Impulse

Impulse

DAVID LEWIS
Copyright Date: 2013
Published by: Harvard University Press
https://www.jstor.org/stable/j.ctt6wpm63
  • Cite this Item
  • Book Info
    Impulse
    Book Description:

    Impulse explores what people do despite knowing better, along with snap decisions that occasionally enrich their lives. This eye-opening account looks at two kinds of thinking--one slow and reflective, the other fast but prone to error--and shows how our mental tracks switch from the first to the second, leading to impulsive behavior.

    eISBN: 978-0-674-72990-2
    Subjects: Psychology

Table of Contents

  1. Front Matter
    (pp. I-VI)
  2. Table of Contents
    (pp. VII-X)
  3. Acknowledgements
    (pp. XI-XII)
  4. Introduction
    (pp. XIII-XXII)

    As I write these words, my head is watching me from across the room. Every so often the eyes – a colour match for my own – blink. From time to time the mouth silently opens and closes. Created from a life cast that involved pouring gloopy blue resin all over my head and shoulders, while I breathed through straws stuck up each nostril, it is a perfect replica.

    Perfect, that is, save for one rather sobering difference. While I have aged, my second head, created more than a decade ago, remains – like some three-dimensional Dorian Gray in reverse – youthful. It still...

  5. CHAPTER 1 The Impulse That Saved My Life
    (pp. 1-10)

    On 4 December 1971, while working as a journalist in Belfast, I went to the cinema on an impulse. That impulse saved my life.

    I had first visited Northern Ireland in September 1969, a few weeks after an attempted march by the Protestant Apprentice Boys through the Catholic Bogside area of Derry had led to three days of rioting. Three days later, on 14 August, with civil unrest and sectarian violence on the increase, the British government under Harold Wilson sent in troops for what they claimed would be a ‘limited operation’. It was the start of 20 years of...

  6. CHAPTER 2 Impulses and Your Zombie Brain
    (pp. 11-26)

    Visitors to my laboratory, on the south coast of England, often feel disgusted. Or they may become angry, anxious, amused, astonished, frustrated, bewildered, stressed, startled, shocked or sexually excited. It’s all done with their full consent and in the name of science. Our studies are designed to investigate the role of emotions in triggering impulsive behaviours. A typical research project involves ‘wiring up’ our volunteers to record what’s going on in their brain and body during the experience. A network of electrodes are attached to their scalp and connected to an EEG (electroencephalograph) that records electrical activity in their brain....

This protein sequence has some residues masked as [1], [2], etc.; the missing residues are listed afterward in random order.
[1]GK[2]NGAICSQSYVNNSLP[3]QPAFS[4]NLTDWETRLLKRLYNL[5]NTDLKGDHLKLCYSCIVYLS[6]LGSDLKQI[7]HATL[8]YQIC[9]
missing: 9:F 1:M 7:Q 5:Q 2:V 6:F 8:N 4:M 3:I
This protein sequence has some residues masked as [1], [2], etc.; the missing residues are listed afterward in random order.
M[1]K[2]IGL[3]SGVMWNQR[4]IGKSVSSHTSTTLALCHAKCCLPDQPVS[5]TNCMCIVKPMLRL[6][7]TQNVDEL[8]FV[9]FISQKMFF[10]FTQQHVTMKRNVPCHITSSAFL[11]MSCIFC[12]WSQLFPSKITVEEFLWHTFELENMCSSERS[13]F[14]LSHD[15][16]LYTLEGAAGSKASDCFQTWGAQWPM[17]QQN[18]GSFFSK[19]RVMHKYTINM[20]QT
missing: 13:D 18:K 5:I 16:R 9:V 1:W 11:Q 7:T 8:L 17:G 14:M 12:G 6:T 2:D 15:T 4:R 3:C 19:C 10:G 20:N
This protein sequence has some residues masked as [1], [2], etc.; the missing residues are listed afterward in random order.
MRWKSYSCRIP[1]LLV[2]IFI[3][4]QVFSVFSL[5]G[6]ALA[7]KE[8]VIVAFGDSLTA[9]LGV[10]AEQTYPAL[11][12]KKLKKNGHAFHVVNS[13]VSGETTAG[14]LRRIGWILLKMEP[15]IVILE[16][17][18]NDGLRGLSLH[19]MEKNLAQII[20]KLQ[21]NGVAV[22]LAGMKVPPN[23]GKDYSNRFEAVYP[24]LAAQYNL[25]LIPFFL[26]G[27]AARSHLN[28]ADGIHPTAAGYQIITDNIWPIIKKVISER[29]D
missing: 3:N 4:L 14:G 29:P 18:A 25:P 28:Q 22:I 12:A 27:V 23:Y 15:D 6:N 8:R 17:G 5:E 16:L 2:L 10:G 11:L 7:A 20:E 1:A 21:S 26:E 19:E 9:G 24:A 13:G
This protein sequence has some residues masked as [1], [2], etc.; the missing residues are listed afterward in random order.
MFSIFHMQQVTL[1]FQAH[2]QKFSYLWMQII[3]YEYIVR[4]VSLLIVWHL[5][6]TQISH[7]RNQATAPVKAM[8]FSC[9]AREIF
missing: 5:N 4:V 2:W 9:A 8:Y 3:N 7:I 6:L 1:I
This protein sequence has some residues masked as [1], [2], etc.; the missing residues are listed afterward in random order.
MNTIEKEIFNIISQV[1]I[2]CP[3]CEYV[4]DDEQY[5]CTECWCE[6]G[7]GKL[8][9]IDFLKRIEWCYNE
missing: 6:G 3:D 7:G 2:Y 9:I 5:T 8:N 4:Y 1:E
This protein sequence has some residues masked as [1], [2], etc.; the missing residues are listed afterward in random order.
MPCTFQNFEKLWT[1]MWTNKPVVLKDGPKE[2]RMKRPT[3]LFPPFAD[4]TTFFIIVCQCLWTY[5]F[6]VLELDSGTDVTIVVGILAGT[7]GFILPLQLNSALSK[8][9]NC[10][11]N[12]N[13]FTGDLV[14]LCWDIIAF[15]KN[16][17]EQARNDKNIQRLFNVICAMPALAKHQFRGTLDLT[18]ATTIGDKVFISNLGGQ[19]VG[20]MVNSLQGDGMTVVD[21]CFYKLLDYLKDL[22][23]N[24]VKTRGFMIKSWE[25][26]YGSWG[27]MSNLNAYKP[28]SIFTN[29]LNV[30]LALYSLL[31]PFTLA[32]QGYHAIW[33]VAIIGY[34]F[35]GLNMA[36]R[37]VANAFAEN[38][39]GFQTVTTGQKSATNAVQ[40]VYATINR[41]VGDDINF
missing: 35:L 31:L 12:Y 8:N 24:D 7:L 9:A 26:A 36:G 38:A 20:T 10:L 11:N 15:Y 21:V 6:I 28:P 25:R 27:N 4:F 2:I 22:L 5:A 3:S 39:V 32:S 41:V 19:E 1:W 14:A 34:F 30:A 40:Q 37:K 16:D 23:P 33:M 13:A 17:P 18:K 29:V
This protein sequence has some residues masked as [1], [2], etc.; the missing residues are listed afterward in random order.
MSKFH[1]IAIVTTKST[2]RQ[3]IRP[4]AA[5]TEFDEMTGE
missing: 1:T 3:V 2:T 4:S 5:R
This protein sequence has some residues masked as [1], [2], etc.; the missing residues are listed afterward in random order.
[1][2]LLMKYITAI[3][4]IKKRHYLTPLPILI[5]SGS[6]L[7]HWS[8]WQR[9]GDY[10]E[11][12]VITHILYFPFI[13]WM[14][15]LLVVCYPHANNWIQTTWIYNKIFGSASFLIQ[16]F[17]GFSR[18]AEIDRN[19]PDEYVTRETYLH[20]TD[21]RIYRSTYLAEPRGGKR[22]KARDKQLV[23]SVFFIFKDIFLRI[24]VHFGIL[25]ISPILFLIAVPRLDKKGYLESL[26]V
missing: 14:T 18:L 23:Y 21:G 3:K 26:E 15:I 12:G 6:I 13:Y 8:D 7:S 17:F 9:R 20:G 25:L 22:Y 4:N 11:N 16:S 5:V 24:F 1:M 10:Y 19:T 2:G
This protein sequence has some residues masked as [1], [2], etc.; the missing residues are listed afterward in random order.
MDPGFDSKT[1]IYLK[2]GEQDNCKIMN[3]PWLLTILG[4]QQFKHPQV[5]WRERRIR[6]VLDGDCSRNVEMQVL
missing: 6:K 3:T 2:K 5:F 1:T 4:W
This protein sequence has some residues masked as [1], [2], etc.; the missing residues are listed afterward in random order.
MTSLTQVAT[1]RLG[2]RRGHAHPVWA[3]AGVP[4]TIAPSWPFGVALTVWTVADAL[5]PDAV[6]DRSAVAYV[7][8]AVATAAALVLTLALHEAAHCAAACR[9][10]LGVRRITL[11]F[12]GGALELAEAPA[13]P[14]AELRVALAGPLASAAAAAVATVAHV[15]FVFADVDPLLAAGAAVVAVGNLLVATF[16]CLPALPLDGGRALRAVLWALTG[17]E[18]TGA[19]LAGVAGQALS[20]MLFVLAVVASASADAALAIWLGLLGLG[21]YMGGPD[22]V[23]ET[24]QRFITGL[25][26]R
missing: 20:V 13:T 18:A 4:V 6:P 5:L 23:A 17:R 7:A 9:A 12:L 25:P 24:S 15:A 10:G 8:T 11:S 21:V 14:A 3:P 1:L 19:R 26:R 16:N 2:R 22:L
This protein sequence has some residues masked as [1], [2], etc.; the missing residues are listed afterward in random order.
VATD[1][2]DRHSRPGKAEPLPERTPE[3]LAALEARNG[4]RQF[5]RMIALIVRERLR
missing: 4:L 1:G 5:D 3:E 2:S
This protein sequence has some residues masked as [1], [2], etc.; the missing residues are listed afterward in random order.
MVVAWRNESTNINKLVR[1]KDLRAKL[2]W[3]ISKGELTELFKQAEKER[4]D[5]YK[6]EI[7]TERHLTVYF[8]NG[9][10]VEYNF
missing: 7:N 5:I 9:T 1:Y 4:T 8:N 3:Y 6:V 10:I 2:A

7. CHAPTER 3 Inside the Impulsive Brain
    (pp. 27-42)

    At 4.30 in the afternoon of Wednesday 13 September 1848, a bizarre accident propelled an American railway worker named Phineas Gage from 19th-century obscurity to 21st-century celebrity.¹ A photograph of 26-year-old Gage, taken a few months after the accident, shows a soberly dressed young man with a slightly lopsided gaze. His left eye is closed as a result of his accident but other scars are concealed beneath dark, neatly brushed hair. In his hands he holds the long iron rod that was driven through his skull by the explosion. This is the ‘tamping rod’ that he had made especially for...

  8. CHAPTER 4 The Teenage Brain – A Work in Progress
    (pp. 43-55)

    On 28 July 1999, Kathleen Grossett-Tate, a Florida highway patrol officer and single mother, agreed to look after Tiffany Eunick, the 6-year-old daughter of her best friend. Although Kathleen’s 12-year-old son, Lionel, had only known the little girl for a few weeks, they appeared to get along well together. After supper, Tiffany and Lionel went into the living room to watch TV while Kathleen completed some household chores upstairs. At around ten o’clock she heard a lot of noise in the living room and yelled at the children to be quiet. Forty minutes later her son came up stairs and...

  9. CHAPTER 5 Impulse and the Senses
    (pp. 56-71)

    In 1572, a royal ball was held in the Louvre to celebrate the marriage of Henri de Bourbon, Prince of Condé, to 16-year-old Marie de Clèves, a young woman possessing ‘great beauty and sweetness of nature’. Recounting the events of that evening some two centuries later, the French anatomist Jules Germain Cloquet wrote: ‘After dancing for a long time and feeling slightly overcome by the heat of the ballroom, Marie went into a dressing room where one of the Queen’s maids helped her to change into a clean chemise. The Duke of Anjou [who later became Henry III] coming by...

  10. CHAPTER 6 The Power of the Visual
    (pp. 72-87)

    In 1978, a woman in New Mexico ‘saw’ the face of Christ on a tortilla. Over the weeks that followed, thousands of Catholic pilgrims trekked from all over the country to pray before it. Scorch marks had transformed a tasty snack into a holy relic and mastication into veneration. Perceiving patterns, such as a face or an animal’s head, in a stain, a cloud or a piece of food is termedpareidolia.¹ The word – from the Greekpara(resembling) andeidos(image) – was first introduced into medical practice, around 1885, by Victor Kandinsky, a Russian psychiatrist.² One theory suggests that...